Rappaport continues this tradition of aversion to revolution in her casual use of clichéd, politically pejorative language. The crowds that made the Russian revolution? ‘Rabble’ and ‘mob’, of course. The popular supremacy of Bolshevik ideas and organising? Nothing but power-hungry, extremist ideologues ‘fomenting unrest’ and ‘exploiting grievances’ through ‘inflammatory speeches’ and ‘overblown rhetoric’.
Rappaport’s stale political stereotype of a minority Bolshevik ‘coup’ maintains a hundred years of wilful misreading of the October revolution. The fulcrum for the revolutionary transfer of power between classes was certainly limited in time (one night) and personnel (Bolsheviks), and organised with military secrecy and precision, but the absence of mass involvement in the mechanics of insurrection does not mean that the October revolution was a minority affair.
After the euphoria of seeing off the Tsar with a two-fingered salute in February, the popular mood had rapidly descended into a surly resentment at the new, bourgeois government which delivered the same old war and same old class exploitation. In the face of massive popular pressure from months of protests and mutinies, and a leaderless, abortive uprising in July, the Bolsheviks finally overcame their hesitation and acted swiftly and decisively to carry out the popular will. The efficiency that the Bolsheviks brought to the insurrectionary deed in fact prevented all but the merest fraction of the bloodshed (five thousand killed) of the February revolution.
Rappaport, however, is unburdened by any sophisticated political analysis and settles for the simplistic morality tale of evil Bolsheviks versus freedom-loving democrats. Rappaport is much happier when writing, as she does in her many other books, about princesses in pretty white dresses, but whilst the Russian revolution may have lacked the regal glitz of an aristocratic caste, and come instead in mud-caked boots, unwashed greatcoats and dirty fingernails, it had the political majesty of revolutionary democratic change.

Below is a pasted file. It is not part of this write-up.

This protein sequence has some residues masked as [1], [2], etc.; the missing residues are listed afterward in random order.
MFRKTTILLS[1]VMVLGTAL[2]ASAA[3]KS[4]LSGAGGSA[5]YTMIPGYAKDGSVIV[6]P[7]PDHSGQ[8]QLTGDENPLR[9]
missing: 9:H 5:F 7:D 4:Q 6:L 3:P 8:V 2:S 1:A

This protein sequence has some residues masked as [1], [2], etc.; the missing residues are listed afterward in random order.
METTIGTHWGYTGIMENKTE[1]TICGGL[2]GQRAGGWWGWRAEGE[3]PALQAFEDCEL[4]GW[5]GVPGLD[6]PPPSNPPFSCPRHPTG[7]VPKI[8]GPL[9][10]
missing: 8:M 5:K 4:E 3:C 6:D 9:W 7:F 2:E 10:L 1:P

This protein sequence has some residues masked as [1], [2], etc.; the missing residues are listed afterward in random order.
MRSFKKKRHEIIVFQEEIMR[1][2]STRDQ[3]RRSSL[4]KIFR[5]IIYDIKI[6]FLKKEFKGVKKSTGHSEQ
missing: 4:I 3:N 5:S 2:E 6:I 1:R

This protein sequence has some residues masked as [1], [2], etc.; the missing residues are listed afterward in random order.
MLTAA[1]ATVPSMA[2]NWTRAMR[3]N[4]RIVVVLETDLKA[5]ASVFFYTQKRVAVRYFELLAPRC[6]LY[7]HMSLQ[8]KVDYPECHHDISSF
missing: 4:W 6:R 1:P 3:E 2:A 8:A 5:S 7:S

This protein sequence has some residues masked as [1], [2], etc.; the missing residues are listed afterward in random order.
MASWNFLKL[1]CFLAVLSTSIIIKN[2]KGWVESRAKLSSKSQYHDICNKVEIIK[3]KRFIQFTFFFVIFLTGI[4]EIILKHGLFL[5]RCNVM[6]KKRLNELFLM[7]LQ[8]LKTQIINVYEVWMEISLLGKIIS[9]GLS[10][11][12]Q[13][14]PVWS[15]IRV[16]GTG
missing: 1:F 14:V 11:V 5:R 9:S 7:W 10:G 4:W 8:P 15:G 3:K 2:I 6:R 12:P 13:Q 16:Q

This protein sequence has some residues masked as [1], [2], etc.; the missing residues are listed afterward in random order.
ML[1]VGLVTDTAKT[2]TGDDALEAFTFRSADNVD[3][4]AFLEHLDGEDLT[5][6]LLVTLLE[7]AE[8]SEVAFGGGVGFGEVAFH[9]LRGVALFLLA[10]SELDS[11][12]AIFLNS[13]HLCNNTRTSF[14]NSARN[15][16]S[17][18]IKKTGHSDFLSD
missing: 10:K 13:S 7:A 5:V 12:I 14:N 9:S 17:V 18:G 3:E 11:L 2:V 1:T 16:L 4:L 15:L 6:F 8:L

The Western foreign elite of a century ago saw the October revolution through the prism of their class privilege, through which they glimpsed their future, the future of superfluous people in a world where workers, with the help of those intellectuals who pitch in, govern the society they work and live in, through a great plebeian democratic reset. They feared a new society in which the pampered stratum, like their moneyed counterparts today, would have to earn their keep and be on an equal footing in decision-making. Their real fear of Lenin’s syllabus of Applied Marxism was his radical political and economic democracy (his ‘let every cook govern’ sent shivers up the spine of exploiters of cooks everywhere) which threatened their private wealth and undeserved privilege.
If Russia hadn’t been a backward, predominantly peasant economy, devastated by war and a ruinous peace treaty with Germany; if revolution in Europe had come to the soviets’ aid; if the capitalist West hadn't invaded the fledging socialist state, starved the Russian people through economic embargo and supported a vicious ‘White’ counter-revolution, then a Stalin-free, democratic socialist Russia might have stood a chance. All the ifs were against revolutionary Russia, however, and 100 years on, the capitalist West and its orthodox intellectuals are still breathing a sigh of self-interested relief, though the looming torrent of anti-Bolshevik books on the centenary of the Russian Revolution suggests the old nightmare is still disturbing their peaceful repose.